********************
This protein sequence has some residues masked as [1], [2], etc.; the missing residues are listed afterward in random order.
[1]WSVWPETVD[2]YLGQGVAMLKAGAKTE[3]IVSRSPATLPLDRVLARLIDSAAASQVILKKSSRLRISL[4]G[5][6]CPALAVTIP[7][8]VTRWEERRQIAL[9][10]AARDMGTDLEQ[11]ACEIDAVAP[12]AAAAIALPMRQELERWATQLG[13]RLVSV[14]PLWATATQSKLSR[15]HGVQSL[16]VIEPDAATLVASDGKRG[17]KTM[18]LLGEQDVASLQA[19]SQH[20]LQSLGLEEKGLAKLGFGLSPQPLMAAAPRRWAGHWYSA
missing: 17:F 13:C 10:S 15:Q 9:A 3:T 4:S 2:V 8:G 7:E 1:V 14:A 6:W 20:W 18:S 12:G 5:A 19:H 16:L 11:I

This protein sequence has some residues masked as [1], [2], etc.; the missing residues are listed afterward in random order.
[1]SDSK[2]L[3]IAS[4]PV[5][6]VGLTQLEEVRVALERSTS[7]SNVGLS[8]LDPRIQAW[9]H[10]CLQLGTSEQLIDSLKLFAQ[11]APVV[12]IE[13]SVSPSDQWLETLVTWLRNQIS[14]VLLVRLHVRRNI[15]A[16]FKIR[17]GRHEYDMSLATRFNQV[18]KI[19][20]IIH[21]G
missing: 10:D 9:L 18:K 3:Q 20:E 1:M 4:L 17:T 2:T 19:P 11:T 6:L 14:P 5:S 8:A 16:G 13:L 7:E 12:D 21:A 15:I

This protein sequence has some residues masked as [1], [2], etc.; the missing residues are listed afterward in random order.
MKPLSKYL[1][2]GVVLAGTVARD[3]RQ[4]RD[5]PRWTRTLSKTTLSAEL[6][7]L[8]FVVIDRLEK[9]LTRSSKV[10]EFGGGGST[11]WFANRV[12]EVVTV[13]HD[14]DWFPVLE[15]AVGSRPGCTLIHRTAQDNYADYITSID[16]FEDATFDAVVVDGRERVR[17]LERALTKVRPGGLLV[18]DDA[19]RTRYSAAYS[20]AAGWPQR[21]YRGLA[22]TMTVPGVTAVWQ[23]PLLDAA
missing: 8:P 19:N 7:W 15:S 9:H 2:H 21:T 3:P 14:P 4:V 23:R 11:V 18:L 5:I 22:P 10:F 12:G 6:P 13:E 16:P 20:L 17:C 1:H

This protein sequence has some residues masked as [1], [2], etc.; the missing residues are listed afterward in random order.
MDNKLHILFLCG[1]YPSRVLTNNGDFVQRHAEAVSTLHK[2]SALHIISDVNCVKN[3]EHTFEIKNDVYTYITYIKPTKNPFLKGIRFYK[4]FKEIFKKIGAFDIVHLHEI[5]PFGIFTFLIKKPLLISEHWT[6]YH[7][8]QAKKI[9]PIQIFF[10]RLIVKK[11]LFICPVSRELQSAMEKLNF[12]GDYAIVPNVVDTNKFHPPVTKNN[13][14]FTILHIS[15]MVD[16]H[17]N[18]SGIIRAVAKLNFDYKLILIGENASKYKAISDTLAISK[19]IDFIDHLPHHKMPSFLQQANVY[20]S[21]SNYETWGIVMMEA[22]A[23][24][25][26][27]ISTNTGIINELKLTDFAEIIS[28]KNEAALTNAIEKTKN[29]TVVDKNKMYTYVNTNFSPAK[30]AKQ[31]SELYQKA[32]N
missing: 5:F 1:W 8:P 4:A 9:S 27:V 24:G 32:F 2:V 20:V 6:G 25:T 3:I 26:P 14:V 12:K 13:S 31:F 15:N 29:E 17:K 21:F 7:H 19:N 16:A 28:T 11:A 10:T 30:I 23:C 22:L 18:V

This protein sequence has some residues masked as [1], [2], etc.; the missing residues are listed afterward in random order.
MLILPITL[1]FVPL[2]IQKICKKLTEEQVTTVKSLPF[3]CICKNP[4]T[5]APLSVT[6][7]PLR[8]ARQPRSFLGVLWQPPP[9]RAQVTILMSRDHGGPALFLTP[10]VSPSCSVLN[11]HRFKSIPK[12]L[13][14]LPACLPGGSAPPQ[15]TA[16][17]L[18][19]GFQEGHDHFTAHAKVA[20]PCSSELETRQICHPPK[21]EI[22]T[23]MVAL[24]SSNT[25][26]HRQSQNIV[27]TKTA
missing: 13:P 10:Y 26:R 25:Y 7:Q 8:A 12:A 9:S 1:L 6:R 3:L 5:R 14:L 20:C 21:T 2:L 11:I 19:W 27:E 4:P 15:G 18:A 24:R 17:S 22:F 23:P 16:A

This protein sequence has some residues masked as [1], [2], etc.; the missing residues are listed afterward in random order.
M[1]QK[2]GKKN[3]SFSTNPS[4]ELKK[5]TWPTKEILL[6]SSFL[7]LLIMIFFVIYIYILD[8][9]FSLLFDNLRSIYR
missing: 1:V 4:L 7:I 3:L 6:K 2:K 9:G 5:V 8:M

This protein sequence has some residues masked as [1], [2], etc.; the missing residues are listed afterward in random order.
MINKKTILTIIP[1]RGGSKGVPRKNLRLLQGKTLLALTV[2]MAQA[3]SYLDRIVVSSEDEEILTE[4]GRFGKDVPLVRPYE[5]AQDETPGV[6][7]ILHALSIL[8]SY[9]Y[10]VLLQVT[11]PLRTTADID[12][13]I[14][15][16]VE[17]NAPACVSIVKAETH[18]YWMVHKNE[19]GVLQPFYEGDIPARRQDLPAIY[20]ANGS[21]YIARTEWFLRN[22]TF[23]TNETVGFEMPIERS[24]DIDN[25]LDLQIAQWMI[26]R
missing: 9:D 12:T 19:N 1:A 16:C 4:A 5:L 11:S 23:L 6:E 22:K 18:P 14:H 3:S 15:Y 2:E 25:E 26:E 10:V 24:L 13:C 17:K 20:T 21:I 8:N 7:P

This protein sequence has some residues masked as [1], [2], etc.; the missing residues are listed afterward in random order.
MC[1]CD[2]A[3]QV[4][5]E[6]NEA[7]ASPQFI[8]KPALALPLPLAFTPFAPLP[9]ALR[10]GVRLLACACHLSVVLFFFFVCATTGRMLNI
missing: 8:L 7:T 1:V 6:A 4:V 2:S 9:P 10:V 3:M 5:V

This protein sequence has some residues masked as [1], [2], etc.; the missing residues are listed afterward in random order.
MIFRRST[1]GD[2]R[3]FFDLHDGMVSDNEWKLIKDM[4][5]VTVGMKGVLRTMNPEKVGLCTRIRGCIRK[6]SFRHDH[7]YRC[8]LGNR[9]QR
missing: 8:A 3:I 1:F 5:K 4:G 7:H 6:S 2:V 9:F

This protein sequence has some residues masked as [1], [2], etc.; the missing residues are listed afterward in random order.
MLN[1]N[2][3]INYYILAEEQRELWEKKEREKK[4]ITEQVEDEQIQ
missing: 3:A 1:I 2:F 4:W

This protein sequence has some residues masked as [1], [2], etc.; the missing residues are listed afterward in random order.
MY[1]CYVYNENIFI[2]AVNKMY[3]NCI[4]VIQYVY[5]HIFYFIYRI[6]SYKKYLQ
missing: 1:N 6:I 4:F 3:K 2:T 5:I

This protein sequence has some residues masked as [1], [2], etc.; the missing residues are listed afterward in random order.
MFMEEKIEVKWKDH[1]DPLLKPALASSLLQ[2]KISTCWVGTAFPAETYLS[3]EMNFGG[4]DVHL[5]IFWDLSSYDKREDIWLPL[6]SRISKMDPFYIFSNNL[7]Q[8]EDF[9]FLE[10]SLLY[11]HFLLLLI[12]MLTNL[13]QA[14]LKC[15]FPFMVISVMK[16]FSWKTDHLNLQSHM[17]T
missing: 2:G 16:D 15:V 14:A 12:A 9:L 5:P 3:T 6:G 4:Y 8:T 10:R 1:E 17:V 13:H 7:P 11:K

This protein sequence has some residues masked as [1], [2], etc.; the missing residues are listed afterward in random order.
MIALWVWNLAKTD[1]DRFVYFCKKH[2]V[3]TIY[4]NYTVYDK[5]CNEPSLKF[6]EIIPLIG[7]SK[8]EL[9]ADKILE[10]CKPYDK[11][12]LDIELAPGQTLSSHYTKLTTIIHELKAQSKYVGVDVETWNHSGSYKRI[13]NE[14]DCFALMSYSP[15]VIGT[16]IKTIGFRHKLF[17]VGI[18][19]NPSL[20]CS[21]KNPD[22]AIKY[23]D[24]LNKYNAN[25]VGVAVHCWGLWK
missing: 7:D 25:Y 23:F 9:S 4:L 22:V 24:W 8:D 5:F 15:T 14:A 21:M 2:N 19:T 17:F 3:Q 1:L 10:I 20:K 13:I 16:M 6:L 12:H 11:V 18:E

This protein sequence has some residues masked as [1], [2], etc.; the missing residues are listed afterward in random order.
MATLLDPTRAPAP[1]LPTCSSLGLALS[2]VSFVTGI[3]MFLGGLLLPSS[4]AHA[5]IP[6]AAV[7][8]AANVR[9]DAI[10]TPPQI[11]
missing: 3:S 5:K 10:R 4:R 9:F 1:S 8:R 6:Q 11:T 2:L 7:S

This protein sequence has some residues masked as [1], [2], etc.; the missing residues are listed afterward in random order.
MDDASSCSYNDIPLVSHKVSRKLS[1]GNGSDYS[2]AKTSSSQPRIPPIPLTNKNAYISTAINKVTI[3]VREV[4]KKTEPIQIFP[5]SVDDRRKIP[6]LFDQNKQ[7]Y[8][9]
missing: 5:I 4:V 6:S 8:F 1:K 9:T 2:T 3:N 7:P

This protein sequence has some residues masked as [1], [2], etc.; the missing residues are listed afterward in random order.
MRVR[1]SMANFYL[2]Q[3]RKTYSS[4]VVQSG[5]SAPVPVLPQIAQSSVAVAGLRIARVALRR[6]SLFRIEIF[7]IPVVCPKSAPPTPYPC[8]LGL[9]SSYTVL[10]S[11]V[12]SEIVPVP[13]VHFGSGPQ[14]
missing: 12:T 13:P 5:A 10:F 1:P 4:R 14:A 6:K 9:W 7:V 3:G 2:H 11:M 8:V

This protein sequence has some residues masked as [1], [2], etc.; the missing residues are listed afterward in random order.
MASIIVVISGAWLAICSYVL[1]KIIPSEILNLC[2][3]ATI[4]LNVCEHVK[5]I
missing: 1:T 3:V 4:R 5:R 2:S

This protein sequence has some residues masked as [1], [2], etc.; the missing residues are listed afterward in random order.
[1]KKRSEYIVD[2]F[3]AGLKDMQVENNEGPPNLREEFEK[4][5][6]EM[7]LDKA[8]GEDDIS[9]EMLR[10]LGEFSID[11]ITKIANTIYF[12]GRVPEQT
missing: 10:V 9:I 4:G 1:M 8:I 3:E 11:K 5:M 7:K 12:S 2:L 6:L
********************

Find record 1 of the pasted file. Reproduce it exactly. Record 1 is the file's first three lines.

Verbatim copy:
This protein sequence has some residues masked as [1], [2], etc.; the missing residues are listed afterward in random order.
[1]WSVWPETVD[2]YLGQGVAMLKAGAKTE[3]IVSRSPATLPLDRVLARLIDSAAASQVILKKSSRLRISL[4]G[5][6]CPALAVTIP[7][8]VTRWEERRQIAL[9][10]AARDMGTDLEQ[11]ACEIDAVAP[12]AAAAIALPMRQELERWATQLG[13]RLVSV[14]PLWATATQSKLSR[15]HGVQSL[16]VIEPDAATLVASDGKRG[17]KTM[18]LLGEQDVASLQA[19]SQH[20]LQSLGLEEKGLAKLGFGLSPQPLMAAAPRRWAGHWYSA
missing: 17:F 13:C 10:S 15:Q 9:A 3:T 4:S 2:V 8:G 7:E 1:V 14:A 6:W 20:W 18:S 12:G 5:A 19:H 16:L 11:I